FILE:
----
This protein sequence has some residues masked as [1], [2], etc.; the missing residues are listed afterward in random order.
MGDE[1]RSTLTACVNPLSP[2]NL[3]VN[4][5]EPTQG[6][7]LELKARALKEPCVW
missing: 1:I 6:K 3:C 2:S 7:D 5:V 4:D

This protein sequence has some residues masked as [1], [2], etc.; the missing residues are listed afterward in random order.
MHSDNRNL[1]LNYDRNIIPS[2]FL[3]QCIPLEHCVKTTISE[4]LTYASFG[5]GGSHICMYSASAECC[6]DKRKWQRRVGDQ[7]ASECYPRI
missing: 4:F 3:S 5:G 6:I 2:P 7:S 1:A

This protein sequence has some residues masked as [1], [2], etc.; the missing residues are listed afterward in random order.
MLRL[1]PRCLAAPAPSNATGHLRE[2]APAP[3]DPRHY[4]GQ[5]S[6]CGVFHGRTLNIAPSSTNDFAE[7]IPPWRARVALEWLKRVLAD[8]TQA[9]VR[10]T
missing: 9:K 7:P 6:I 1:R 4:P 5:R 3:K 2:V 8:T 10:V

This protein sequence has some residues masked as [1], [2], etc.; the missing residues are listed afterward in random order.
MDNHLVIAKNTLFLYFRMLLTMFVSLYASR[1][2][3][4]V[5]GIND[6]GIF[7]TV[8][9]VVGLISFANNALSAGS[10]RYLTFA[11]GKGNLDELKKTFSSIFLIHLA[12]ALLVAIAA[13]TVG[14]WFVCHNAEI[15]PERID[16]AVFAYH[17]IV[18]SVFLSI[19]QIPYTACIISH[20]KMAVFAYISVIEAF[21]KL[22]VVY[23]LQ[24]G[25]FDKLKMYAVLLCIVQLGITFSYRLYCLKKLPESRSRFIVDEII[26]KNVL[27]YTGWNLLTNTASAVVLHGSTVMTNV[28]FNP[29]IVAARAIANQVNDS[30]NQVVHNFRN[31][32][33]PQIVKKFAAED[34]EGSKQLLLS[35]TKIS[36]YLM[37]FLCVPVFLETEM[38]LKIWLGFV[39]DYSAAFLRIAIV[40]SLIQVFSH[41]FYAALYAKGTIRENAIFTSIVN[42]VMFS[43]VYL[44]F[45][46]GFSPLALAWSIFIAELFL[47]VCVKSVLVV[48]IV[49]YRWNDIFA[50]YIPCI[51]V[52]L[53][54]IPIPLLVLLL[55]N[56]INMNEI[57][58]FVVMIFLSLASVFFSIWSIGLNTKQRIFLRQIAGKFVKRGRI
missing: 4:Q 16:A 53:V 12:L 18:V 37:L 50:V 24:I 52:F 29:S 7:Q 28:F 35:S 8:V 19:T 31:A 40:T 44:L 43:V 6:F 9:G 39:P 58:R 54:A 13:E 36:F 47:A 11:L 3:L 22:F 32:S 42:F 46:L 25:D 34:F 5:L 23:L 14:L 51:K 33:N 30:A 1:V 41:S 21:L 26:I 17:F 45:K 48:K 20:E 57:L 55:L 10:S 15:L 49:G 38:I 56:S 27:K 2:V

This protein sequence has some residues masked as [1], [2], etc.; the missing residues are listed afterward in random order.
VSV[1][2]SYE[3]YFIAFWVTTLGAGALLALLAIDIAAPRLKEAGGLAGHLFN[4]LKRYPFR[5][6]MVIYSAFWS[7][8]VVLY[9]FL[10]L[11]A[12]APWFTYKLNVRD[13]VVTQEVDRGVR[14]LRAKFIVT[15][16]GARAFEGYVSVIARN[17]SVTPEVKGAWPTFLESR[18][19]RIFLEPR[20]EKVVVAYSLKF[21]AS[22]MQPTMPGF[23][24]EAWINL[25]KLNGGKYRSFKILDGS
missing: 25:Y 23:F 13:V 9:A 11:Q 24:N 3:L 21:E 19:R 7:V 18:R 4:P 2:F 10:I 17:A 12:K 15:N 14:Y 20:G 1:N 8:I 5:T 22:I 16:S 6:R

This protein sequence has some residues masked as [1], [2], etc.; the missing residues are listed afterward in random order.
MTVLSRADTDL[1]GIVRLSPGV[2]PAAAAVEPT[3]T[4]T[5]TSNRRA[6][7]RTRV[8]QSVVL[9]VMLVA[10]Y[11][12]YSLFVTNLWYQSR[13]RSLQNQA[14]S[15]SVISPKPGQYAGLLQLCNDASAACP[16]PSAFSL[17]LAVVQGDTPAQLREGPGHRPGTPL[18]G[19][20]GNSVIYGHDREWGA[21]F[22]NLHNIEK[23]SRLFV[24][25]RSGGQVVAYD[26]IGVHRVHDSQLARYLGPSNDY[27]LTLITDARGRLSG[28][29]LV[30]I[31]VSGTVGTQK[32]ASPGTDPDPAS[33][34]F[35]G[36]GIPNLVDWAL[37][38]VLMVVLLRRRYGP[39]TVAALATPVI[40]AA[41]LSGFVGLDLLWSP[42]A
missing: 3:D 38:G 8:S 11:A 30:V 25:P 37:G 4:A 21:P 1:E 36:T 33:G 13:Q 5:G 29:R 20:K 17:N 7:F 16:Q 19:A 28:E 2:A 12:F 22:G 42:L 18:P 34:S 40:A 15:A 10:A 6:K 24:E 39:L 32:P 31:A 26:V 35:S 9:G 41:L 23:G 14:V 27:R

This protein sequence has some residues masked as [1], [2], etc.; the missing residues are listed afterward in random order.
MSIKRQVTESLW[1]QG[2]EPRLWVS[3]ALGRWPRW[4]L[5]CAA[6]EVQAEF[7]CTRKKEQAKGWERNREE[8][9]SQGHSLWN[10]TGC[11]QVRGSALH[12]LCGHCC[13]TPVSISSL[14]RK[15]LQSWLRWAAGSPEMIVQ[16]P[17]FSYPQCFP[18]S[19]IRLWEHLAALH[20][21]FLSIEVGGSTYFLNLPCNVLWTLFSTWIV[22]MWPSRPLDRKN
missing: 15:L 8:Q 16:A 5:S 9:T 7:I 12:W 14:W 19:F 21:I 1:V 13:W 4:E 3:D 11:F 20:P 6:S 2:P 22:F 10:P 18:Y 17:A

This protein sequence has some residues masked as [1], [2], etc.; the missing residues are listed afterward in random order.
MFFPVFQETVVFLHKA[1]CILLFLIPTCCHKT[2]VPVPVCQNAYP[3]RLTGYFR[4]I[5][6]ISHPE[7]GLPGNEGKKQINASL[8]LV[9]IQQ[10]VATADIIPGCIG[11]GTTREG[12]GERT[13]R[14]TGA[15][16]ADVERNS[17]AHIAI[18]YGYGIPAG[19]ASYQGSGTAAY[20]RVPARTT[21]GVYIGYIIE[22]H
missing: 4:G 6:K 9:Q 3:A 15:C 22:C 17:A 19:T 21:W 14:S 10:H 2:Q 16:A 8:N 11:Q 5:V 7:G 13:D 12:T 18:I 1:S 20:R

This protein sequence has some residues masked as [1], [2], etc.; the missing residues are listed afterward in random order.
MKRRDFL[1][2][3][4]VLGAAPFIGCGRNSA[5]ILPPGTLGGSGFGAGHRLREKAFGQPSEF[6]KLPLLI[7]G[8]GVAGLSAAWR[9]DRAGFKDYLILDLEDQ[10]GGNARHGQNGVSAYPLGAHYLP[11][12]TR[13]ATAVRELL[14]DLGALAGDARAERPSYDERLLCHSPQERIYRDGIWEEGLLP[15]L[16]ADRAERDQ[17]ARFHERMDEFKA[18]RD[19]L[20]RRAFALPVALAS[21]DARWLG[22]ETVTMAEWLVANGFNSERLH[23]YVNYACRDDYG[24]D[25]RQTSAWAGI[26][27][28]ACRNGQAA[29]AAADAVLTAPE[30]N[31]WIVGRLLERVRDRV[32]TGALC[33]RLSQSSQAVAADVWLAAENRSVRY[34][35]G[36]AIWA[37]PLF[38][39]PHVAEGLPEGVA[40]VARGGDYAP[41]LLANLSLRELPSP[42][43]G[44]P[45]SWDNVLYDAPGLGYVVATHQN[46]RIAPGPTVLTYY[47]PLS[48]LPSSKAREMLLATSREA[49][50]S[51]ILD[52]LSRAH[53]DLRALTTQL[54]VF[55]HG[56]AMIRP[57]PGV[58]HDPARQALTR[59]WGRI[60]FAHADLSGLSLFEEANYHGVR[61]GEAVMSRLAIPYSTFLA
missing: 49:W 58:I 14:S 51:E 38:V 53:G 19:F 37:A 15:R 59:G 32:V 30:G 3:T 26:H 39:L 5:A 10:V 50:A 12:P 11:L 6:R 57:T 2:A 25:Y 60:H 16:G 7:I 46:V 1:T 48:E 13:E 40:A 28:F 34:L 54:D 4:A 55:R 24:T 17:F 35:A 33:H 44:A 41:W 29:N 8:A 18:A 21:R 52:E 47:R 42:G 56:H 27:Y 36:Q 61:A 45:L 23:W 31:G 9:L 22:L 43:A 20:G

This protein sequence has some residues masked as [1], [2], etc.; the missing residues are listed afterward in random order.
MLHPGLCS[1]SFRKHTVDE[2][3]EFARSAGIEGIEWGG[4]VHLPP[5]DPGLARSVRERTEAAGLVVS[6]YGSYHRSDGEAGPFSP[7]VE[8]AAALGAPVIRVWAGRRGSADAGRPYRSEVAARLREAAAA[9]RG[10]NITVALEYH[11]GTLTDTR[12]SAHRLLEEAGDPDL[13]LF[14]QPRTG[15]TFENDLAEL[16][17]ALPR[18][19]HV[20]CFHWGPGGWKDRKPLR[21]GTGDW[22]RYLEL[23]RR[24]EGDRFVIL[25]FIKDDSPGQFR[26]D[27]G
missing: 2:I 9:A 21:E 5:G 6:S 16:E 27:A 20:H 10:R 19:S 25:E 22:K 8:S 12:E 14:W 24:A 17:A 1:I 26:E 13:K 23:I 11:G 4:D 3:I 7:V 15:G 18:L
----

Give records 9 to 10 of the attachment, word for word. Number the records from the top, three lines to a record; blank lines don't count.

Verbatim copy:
This protein sequence has some residues masked as [1], [2], etc.; the missing residues are listed afterward in random order.
MKRRDFL[1][2][3][4]VLGAAPFIGCGRNSA[5]ILPPGTLGGSGFGAGHRLREKAFGQPSEF[6]KLPLLI[7]G[8]GVAGLSAAWR[9]DRAGFKDYLILDLEDQ[10]GGNARHGQNGVSAYPLGAHYLP[11][12]TR[13]ATAVRELL[14]DLGALAGDARAERPSYDERLLCHSPQERIYRDGIWEEGLLP[15]L[16]ADRAERDQ[17]ARFHERMDEFKA[18]RD[19]L[20]RRAFALPVALAS[21]DARWLG[22]ETVTMAEWLVANGFNSERLH[23]YVNYACRDDYG[24]D[25]RQTSAWAGI[26][27][28]ACRNGQAA[29]AAADAVLTAPE[30]N[31]WIVGRLLERVRDRV[32]TGALC[33]RLSQSSQAVAADVWLAAENRSVRY[34][35]G[36]AIWA[37]PLF[38][39]PHVAEGLPEGVA[40]VARGGDYAP[41]LLANLSLRELPSP[42][43]G[44]P[45]SWDNVLYDAPGLGYVVATHQN[46]RIAPGPTVLTYY[47]PLS[48]LPSSKAREMLLATSREA[49][50]S[51]ILD[52]LSRAH[53]DLRALTTQL[54]VF[55]HG[56]AMIRP[57]PGV[58]HDPARQALTR[59]WGRI[60]FAHADLSGLSLFEEANYHGVR[61]GEAVMSRLAIPYSTFLA
missing: 49:W 58:I 14:S 51:E 38:V 53:G 19:F 37:A 15:R 59:G 32:V 30:G 3:T 26:H 39:L 5:A 10:V 50:A 12:P 11:L 6:R 57:T 2:A 25:Y 60:H 16:G 7:I 46:V 1:T 48:E 13:E 40:A 28:F 34:L 54:D 4:A 55:R 24:T 17:F 35:A 33:H 44:A 41:W 29:N 8:A 18:A 21:R 52:E 47:R 42:G 56:H 27:Y 36:Q 61:A 45:L 23:W 31:G 9:L 22:L 43:A 20:G

This protein sequence has some residues masked as [1], [2], etc.; the missing residues are listed afterward in random order.
MLHPGLCS[1]SFRKHTVDE[2][3]EFARSAGIEGIEWGG[4]VHLPP[5]DPGLARSVRERTEAAGLVVS[6]YGSYHRSDGEAGPFSP[7]VE[8]AAALGAPVIRVWAGRRGSADAGRPYRSEVAARLREAAAA[9]RG[10]NITVALEYH[11]GTLTDTR[12]SAHRLLEEAGDPDL[13]LF[14]QPRTG[15]TFENDLAEL[16][17]ALPR[18][19]HV[20]CFHWGPGGWKDRKPLR[21]GTGDW[22]RYLEL[23]RR[24]EGDRFVIL[25]FIKDDSPGQFR[26]D[27]G
missing: 2:I 9:A 21:E 5:G 6:S 16:E 27:A 20:H 10:R 19:S 25:E 22:K 8:S 12:E 14:W 24:A 17:A 1:I 26:E 13:K 23:I 11:G 4:D 3:I 7:V 15:G 18:L